In addition, I’ve also realized that the newly purchased hat is, well, too new. It’s not faded at all, and it still has that annoying new hat smell. In short, it has no character, and when I look at it, I find myself thinking, “Why on earth would I want to wear you? What have you ever done to deserve that?” I then grab the middle hat and wear it instead, because it's been around the proverbial block a time or two, and I trust it.

So now I’m stuck with three hats: One that’s so ratty I’m sometimes mistaken for a hobo when I wear it, one that’s so new I can’t stomach to wear it at all, and one that’s just about right. Now, as you can probably guess, this disruption of the two-hat system has raised my stress levels to unacceptable heights, leaving me no choice but to search high and low for a solution.

The main problem I’m been having with reverting back to a two-hat system is that I simply hate to get rid of one. Throwing out the old hat seems insensitive, since it’s been so loyal to me over the years, and junking the new one because it’s just too new is plain silly. Luckily, I’m a problem solver by nature, and so I’ve finally come up with a solution, one that just so happens to involve you.

Yes, you. Now listen up.

If you ever see me wearing my old hat (you’ll know it because you’ll wonder why I have a dead animal on my head) I want you to steal it from me, run away, and either burn it or blow it up in some sort of dramatic explosion. Warning: Even though this is my idea, I might still attempt to chase you down, and perhaps even beat you with a blunt object, as I'm quite fond of that hat. However, remember that it’s for the greater good! If you succeed, my middle hat will then by default become my old hat, and the two-hat system will finally be restored! Then, after I cry a little over my loss, all that'd be left for me to do is jump up and down on my new hat for an hour or so, just to give it a little character.

Plus, you’d even get a reward out of the deal, as I promise that I'll take you out to lunch.

We’ll have peanut butter and jelly sandwiches.

Saturday, August 20, 2016

My Kind Of Place

I was deep in the country, having traveled west from the suburbs in the hopes of finding a morning meal not cooked by me, and as I stepped into the small-town restaurant shortly after its opening time of 6:00 a.m., I realized that I’d stumbled upon one of those rare places where I immediately felt like I belonged.

The main reason for this was the half-dozen patrons already present at that early hour, all of whom were grumpy-looking old men. You see, I plan to someday become a grumpy-looking old man myself, and here I was, in what appeared to be their natural Saturday morning habitat! What an opportunity to observe and learn!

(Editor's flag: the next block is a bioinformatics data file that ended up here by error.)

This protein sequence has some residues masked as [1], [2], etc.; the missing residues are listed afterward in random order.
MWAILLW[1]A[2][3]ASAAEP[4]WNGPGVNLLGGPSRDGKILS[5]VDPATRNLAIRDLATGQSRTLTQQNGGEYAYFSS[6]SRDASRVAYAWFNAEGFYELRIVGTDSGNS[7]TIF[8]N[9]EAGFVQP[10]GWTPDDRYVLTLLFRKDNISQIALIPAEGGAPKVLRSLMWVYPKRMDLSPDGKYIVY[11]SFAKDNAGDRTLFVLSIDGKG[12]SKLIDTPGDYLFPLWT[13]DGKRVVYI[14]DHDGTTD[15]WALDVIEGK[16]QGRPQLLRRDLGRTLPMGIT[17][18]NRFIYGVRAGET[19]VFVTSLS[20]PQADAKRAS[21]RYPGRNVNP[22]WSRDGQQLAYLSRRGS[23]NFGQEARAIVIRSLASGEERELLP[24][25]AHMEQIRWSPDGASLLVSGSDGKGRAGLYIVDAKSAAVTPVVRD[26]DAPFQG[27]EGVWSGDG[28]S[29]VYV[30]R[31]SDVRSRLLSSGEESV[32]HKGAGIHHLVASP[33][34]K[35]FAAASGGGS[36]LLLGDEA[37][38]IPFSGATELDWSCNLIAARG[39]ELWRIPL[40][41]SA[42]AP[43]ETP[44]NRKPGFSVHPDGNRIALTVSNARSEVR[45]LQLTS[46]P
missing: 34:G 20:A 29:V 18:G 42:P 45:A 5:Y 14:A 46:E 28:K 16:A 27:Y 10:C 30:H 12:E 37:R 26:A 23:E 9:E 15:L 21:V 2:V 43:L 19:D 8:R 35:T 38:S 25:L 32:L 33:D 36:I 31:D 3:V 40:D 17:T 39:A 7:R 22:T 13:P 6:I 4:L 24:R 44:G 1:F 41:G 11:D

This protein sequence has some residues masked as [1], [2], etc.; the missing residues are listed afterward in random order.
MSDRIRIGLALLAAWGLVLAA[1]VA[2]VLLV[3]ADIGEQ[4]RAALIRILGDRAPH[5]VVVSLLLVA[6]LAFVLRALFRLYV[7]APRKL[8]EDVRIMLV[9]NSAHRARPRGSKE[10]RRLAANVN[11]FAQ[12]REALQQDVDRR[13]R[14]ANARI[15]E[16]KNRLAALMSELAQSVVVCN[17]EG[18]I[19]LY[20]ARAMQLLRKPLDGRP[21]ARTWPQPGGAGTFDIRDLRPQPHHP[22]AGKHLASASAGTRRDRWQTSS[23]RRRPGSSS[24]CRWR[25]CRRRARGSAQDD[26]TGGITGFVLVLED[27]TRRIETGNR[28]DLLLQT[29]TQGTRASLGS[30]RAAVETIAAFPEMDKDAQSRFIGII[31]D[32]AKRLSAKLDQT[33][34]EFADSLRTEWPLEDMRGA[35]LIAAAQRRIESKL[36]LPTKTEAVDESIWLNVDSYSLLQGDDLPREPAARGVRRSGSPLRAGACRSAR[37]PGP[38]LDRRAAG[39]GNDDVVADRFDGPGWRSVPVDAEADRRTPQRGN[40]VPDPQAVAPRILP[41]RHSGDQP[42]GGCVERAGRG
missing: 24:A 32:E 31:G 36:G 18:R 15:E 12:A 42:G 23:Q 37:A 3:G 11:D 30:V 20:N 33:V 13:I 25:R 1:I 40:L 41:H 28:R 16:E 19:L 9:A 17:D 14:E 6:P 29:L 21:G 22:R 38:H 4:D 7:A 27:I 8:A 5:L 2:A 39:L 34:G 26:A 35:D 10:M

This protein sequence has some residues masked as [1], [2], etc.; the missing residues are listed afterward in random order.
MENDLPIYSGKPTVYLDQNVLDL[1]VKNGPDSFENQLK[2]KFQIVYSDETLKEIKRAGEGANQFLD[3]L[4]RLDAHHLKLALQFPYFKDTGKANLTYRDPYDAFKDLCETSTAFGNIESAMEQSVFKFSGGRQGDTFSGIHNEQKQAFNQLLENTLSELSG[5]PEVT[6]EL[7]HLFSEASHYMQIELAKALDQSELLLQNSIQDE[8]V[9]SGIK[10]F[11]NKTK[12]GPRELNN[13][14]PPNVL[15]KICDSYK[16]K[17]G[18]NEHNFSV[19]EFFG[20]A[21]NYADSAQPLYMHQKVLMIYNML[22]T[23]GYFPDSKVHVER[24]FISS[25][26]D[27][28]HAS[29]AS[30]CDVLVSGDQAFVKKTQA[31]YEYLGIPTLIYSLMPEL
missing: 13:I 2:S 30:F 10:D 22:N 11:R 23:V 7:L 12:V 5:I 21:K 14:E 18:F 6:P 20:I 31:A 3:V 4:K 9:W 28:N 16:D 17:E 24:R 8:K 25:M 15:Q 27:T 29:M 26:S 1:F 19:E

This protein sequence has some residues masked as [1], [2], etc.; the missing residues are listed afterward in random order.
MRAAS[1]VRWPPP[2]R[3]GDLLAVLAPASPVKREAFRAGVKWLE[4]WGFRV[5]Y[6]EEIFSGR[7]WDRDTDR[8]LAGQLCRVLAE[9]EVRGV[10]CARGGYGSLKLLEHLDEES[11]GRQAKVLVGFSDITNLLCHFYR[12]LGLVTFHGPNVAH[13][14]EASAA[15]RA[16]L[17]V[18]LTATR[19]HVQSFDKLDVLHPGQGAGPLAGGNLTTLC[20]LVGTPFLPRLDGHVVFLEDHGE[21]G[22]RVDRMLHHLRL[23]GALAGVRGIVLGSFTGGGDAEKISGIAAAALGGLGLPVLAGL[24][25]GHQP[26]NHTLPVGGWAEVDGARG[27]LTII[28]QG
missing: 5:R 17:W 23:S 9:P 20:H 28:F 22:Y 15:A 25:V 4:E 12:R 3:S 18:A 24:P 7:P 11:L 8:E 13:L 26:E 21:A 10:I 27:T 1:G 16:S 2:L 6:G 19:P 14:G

The first thing I noted was that even though I was in a small town where everybody had to know each other, none of the grumpy-looking old men were sitting together. In fact, they’d carefully positioned themselves in such a way that ensured the maximum amount of distance between each other. Clearly, this was a place where one’s personal space was valued, which in itself was enough to vault it into my Top 10 Restaurant list.

Being relatively young, I knew that I stuck out like a sort thumb, and so I found the best possible place to sit that wouldn’t infringe on anybody’s personal space and made a beeline for it. I nodded to one of the customers as I passed by, and he politely returned the gesture, but I could tell he was suspicious. I obviously wasn’t from around here. Also, I wasn’t a grumpy-looking old man. Yet.

The waitress came over and I ordered coffee, because that’s what Jack Reacher would do, and then I began to soak up one of the most unique experiences of my life.

It was quiet, so very, very quiet. Obviously, a lot of the silence was a direct result of the personal space rule, but even when the waitress topped off the cup of one of the grumpy-looking old men, their conversation was subdued, to-the-point, and generally seemed to focus on the topics of celery, tomatoes, and mud. Nobody was showing off here. This was a serious place for serious people, and although I’d only been inside for a few minutes, I could sense that foolishness of any kind would immediately be met with multiple passive-aggressive glares. What a place! It was no wonder I was falling in love with it! Heck, I excel at passive-aggressive glares!

The overwhelming silence, however, was not in the least bit awkward, and instead could only be described as blissful. How refreshing to sit in a public place without anybody striving in some way for attention! My entire body relaxed, and I sipped at my coffee and eventually ordered a meal. I’d take this over a day at the beach anytime! (Unless maybe nobody was at the beach and they served coffee there.)

The closest thing to excitement that broke out during my visit was a brief conversation between two of the grumpy-looking old men. They were sitting about 5 or 6 booths from each other, and their discussion was held with slightly raised voices. The topic at hand had something to do with celery, tomatoes, or mud, but it didn’t last long. Points were succinctly made, and silence soon returned to the restaurant.

It wasn’t, however, a complete silence. There was background music to contend with, in the form of a radio tuned into a pop station. It seemed to me to be an odd choice, and as Taylor Swift was singing “Blank Space,” I kept waiting for one of the grumpy-looking old men to pull out a pistol and shoot the speaker off the wall.

But then again, who am I to say? I’m not yet a grumpy-looking old man, and so why should I assume I know anything about their musical tastes? While I couldn’t help but imagine that most of them would rather listen to Earnest Tubb than Taylor Swift (as would I), perhaps I was completely misjudging them.